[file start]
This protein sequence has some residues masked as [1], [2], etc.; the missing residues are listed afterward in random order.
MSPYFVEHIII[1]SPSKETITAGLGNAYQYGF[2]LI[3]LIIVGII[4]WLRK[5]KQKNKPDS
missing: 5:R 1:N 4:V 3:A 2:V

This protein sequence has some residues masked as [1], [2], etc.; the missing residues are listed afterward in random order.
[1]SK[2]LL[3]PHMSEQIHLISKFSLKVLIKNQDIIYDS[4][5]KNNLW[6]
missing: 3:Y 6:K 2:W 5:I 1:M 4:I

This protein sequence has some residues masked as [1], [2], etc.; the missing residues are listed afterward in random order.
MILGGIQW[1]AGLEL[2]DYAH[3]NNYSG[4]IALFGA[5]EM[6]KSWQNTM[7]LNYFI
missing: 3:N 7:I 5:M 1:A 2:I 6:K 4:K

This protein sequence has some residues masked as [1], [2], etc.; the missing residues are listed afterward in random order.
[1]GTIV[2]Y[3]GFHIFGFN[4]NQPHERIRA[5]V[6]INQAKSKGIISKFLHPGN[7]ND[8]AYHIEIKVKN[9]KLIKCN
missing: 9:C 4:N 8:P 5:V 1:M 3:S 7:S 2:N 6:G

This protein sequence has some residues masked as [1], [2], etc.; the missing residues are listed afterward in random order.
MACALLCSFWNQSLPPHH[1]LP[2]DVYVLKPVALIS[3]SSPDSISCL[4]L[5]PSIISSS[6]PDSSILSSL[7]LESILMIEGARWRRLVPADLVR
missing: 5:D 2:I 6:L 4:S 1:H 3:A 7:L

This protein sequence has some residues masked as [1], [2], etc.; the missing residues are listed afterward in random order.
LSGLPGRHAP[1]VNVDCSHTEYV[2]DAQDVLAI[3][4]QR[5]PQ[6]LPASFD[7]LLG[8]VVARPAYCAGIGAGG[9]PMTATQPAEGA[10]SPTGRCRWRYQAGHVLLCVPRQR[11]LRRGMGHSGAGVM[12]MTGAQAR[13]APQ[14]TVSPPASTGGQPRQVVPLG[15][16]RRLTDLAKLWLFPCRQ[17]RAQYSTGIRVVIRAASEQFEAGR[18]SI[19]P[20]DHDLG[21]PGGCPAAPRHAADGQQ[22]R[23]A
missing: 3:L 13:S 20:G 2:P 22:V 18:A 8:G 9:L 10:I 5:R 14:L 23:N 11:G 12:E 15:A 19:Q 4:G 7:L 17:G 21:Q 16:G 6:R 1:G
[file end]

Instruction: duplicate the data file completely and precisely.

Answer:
This protein sequence has some residues masked as [1], [2], etc.; the missing residues are listed afterward in random order.
MSPYFVEHIII[1]SPSKETITAGLGNAYQYGF[2]LI[3]LIIVGII[4]WLRK[5]KQKNKPDS
missing: 5:R 1:N 4:V 3:A 2:V

This protein sequence has some residues masked as [1], [2], etc.; the missing residues are listed afterward in random order.
[1]SK[2]LL[3]PHMSEQIHLISKFSLKVLIKNQDIIYDS[4][5]KNNLW[6]
missing: 3:Y 6:K 2:W 5:I 1:M 4:I

This protein sequence has some residues masked as [1], [2], etc.; the missing residues are listed afterward in random order.
MILGGIQW[1]AGLEL[2]DYAH[3]NNYSG[4]IALFGA[5]EM[6]KSWQNTM[7]LNYFI
missing: 3:N 7:I 5:M 1:A 2:I 6:K 4:K

This protein sequence has some residues masked as [1], [2], etc.; the missing residues are listed afterward in random order.
[1]GTIV[2]Y[3]GFHIFGFN[4]NQPHERIRA[5]V[6]INQAKSKGIISKFLHPGN[7]ND[8]AYHIEIKVKN[9]KLIKCN
missing: 9:C 4:N 8:P 5:V 1:M 3:S 7:S 2:N 6:G

This protein sequence has some residues masked as [1], [2], etc.; the missing residues are listed afterward in random order.
MACALLCSFWNQSLPPHH[1]LP[2]DVYVLKPVALIS[3]SSPDSISCL[4]L[5]PSIISSS[6]PDSSILSSL[7]LESILMIEGARWRRLVPADLVR
missing: 5:D 2:I 6:L 4:S 1:H 3:A 7:L

This protein sequence has some residues masked as [1], [2], etc.; the missing residues are listed afterward in random order.
LSGLPGRHAP[1]VNVDCSHTEYV[2]DAQDVLAI[3][4]QR[5]PQ[6]LPASFD[7]LLG[8]VVARPAYCAGIGAGG[9]PMTATQPAEGA[10]SPTGRCRWRYQAGHVLLCVPRQR[11]LRRGMGHSGAGVM[12]MTGAQAR[13]APQ[14]TVSPPASTGGQPRQVVPLG[15][16]RRLTDLAKLWLFPCRQ[17]RAQYSTGIRVVIRAASEQFEAGR[18]SI[19]P[20]DHDLG[21]PGGCPAAPRHAADGQQ[22]R[23]A
missing: 3:L 13:S 20:G 2:P 22:V 18:A 8:G 9:L 10:I 5:R 14:L 23:N 11:G 12:E 15:A 19:Q 4:G 7:L 17:G 21:Q 16:G 6:R 1:G